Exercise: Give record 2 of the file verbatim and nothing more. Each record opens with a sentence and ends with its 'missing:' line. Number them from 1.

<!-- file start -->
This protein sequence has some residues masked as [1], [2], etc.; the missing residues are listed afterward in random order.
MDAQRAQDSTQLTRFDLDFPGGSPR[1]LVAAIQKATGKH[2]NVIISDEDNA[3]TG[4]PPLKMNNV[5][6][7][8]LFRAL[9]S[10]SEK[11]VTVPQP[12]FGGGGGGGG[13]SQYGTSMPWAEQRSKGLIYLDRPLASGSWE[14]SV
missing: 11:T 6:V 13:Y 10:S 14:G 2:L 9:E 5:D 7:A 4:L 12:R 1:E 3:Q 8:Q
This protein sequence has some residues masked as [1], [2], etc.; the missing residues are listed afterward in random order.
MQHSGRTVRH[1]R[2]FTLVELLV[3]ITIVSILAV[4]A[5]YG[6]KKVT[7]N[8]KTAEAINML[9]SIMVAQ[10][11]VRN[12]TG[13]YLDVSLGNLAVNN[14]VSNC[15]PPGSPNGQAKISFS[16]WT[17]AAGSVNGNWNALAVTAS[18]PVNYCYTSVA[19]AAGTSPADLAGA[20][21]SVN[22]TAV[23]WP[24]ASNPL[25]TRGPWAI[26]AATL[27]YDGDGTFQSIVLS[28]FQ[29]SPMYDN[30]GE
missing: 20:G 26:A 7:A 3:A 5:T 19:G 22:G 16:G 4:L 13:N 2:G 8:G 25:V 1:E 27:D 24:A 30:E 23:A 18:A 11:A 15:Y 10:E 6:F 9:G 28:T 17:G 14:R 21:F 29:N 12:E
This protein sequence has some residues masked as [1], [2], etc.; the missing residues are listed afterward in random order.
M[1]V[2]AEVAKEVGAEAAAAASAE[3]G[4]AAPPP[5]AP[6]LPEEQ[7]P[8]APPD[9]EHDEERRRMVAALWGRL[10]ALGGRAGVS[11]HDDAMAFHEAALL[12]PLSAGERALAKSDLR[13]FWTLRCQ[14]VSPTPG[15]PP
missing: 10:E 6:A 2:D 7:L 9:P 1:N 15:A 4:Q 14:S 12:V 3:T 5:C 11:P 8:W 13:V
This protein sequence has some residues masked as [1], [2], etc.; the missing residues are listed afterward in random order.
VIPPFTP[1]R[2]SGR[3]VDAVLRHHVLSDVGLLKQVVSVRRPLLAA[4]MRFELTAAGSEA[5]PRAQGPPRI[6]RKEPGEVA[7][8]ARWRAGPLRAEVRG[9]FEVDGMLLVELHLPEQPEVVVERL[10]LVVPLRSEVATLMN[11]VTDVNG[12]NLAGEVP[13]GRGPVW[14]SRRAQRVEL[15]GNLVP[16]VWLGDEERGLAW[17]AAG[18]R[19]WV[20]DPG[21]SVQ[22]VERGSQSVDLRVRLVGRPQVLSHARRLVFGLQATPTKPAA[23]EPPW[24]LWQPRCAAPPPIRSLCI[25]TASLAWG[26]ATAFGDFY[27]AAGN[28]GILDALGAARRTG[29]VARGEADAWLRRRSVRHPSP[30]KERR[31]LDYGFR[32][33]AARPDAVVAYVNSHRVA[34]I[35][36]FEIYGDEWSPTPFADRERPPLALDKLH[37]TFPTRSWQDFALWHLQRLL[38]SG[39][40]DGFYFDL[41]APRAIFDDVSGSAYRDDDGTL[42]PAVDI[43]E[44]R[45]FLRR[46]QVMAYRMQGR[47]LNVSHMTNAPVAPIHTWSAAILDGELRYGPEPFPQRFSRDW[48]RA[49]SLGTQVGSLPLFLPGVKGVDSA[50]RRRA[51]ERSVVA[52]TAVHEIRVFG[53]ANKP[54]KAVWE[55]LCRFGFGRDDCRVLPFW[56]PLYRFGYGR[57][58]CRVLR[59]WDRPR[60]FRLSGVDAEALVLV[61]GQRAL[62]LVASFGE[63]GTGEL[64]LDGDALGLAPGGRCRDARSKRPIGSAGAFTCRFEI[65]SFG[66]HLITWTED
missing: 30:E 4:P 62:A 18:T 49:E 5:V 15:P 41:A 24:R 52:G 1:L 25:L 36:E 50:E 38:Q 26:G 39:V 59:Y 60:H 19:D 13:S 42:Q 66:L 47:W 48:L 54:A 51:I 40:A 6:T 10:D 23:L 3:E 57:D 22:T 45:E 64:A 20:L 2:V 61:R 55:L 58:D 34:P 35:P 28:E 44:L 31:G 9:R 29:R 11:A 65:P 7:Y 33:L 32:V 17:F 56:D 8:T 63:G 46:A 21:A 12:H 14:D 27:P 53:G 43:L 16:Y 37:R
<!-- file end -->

This protein sequence has some residues masked as [1], [2], etc.; the missing residues are listed afterward in random order.
MQHSGRTVRH[1]R[2]FTLVELLV[3]ITIVSILAV[4]A[5]YG[6]KKVT[7]N[8]KTAEAINML[9]SIMVAQ[10][11]VRN[12]TG[13]YLDVSLGNLAVNN[14]VSNC[15]PPGSPNGQAKISFS[16]WT[17]AAGSVNGNWNALAVTAS[18]PVNYCYTSVA[19]AAGTSPADLAGA[20][21]SVN[22]TAV[23]WP[24]ASNPL[25]TRGPWAI[26]AATL[27]YDGDGTFQSIVLS[28]FQ[29]SPMYDN[30]GE
missing: 20:G 26:A 7:A 3:A 5:T 19:G 22:G 16:G 4:L 13:N 2:G 8:G 25:V 1:E 27:D 24:A 30:E 23:A 18:A 11:A 15:Y 10:E 6:F 9:G 28:T 17:G 14:R 21:F 29:N 12:E